The creation of a network of mountain bike trails on Mount Canobolas offers a good opportunity to restore the mountain environment, Orange Mayor Reg Kidd believes.
The Environmental Factor, a team of specialist environmental consultants appointed by Orange City Council has been working with Apex Archaeology since November last year to locate archaeological and environmentally-sensitive areas on the mountain. After six months of research, the consultants have mapped sensitive locations on the mountain and designed tracks to avoid these areas.
The team from specialist track designers, Dirt Art, has now begun the next phase of the project which includes walking the proposed routes, followed by the archaeology and ecology teams.
However, the latest work has revealed major areas of weed infestation on the mountain.
WEEDS: Consultant with Apex Archeology, Leigh Bate and Orange Aboriginal Lands Council staff member Doug Sutherland battle with blackberries as they try to walk the proposed routes for mountain bike trails on Mount Canobolas. (Click to see larger image)
Orange Mayor Reg Kidd said he was concerned to learn about the scale of the weeds problem that’s come to light during this latest stage.
“The track designer starts by drawing potential route lines, based on maps of the sensitive areas and using satellite images and topography. The next essential stage is when the designer actually walks every step of the proposed route,” Cr Reg Kidd said. “However it’s been very disturbing to learn that when the track designers try to do this they’re confronted by huge fields of blackberries.”
“Opponents of this project are floating the idea that Mount Canobolas is a pristine wilderness. The reality is very different. There are beautiful areas of the mountain in good condition but there are also large areas being damaged by out-of-control blackberries and ivy and feral pigs. Because we’re avoiding sensitive areas, the proposed tracks are in areas where people don’t usually go, places where there’s no easy access to control weeds.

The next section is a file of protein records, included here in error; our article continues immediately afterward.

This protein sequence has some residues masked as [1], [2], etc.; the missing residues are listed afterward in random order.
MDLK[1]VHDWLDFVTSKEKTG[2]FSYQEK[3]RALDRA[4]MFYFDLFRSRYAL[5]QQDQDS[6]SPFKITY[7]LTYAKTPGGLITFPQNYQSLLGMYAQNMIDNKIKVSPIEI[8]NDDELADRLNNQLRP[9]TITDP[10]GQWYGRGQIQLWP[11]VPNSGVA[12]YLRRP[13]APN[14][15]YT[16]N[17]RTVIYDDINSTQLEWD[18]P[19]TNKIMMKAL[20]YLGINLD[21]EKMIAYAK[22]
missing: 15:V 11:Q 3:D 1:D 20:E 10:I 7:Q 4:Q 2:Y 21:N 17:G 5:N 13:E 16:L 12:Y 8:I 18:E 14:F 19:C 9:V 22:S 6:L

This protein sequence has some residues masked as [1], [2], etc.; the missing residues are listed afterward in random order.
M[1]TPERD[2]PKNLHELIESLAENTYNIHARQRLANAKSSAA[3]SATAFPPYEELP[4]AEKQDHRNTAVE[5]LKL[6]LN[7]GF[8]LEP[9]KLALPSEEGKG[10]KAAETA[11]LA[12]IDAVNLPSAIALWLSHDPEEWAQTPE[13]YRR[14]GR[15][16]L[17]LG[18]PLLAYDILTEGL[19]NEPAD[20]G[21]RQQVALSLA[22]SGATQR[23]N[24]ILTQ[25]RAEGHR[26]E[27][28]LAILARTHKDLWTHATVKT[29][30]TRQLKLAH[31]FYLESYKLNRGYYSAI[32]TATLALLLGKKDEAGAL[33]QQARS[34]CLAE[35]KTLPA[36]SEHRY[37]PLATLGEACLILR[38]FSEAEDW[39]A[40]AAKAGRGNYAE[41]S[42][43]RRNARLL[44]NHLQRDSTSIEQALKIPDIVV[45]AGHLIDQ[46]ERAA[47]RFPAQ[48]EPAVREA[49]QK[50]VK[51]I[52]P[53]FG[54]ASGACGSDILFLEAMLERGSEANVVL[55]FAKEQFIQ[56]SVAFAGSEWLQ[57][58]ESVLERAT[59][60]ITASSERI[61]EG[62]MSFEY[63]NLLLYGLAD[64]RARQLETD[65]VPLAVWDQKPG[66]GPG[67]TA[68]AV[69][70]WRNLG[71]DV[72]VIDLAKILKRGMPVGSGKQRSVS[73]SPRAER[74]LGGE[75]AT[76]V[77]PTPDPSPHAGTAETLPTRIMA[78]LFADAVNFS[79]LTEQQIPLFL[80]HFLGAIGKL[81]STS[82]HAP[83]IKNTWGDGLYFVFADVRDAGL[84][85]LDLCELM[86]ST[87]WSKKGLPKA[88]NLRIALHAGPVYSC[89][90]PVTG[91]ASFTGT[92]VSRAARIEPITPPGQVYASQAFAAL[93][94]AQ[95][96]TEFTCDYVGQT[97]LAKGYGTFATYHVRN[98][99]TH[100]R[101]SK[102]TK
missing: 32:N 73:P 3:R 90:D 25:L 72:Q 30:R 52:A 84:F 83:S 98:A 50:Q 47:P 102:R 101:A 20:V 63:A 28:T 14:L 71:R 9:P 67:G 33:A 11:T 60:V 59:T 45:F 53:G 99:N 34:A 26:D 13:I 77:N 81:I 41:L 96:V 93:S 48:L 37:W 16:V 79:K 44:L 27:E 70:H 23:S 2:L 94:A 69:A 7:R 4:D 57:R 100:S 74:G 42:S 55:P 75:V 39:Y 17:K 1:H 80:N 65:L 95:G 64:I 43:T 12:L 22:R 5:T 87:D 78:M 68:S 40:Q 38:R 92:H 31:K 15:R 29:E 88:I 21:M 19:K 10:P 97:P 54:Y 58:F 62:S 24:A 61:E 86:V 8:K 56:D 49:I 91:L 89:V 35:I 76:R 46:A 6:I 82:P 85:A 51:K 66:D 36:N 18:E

“I’m sure National Parks staff do the best they can with the available budget. But I’m sure the government would be spending a lot more on weed control if thousands more people were visiting the mountain every year. Park staff have been putting their efforts into accessible areas to control known weed incursions. But, it’s now clear significant areas of the park are affected that are not near existing trails and roads.
“Our specialist consultants have now come up with a plan for a network of world class mountain bike trails that will avoid sensitive areas. They’ll be designed to be environmentally-sustainable and minimise erosion. The bike network will have a weeds management plan.
“By attracting thousands of people every year, the proposed tracks will be good for the Orange economy, but importantly they will offer the best chance to restore the mountain environment and put it in a better condition than it is now. The consultants are working hard to walk the proposed trail network to find any new ecological or Aboriginal Heritage constraints, before a final concept is designed and a detailed impact assessment will begin.
“In due course there’ll be lots of time for community discussion. But it’s important to keep the community in the loop progressively during the project,” Cr Reg Kidd said. “That’s why I think it’s important the community learns about the scale of the mountain’s weeds problem. The consultants have welcomed the steady flow of information from the community. One provided mapping of known wombat holes so they could be avoided by tracks.
“I’m pleased that our consultants are working alongside members of Orange’s Indigenous community to make sure any new tracks keep well clear of sites which are culturally-important.
“An added bonus of having a specialist archeological team following the track designers has been the discovery of previously unknown sites of interest. A scar tree that wasn’t on anyone’s radar has been found during the track walking and added to the cultural mapping of the mountain along with another cultural site found near a fire trail. When these discoveries happen, a representative of the Orange Aboriginal Lands Council comes to inspect the site.”
It’s expected the consultants will complete their ‘ground-truthing’ of the concept trails in the coming months before a formal environmental assessment of the project begins. A number of state government planning approvals would also be needed before the project goes ahead.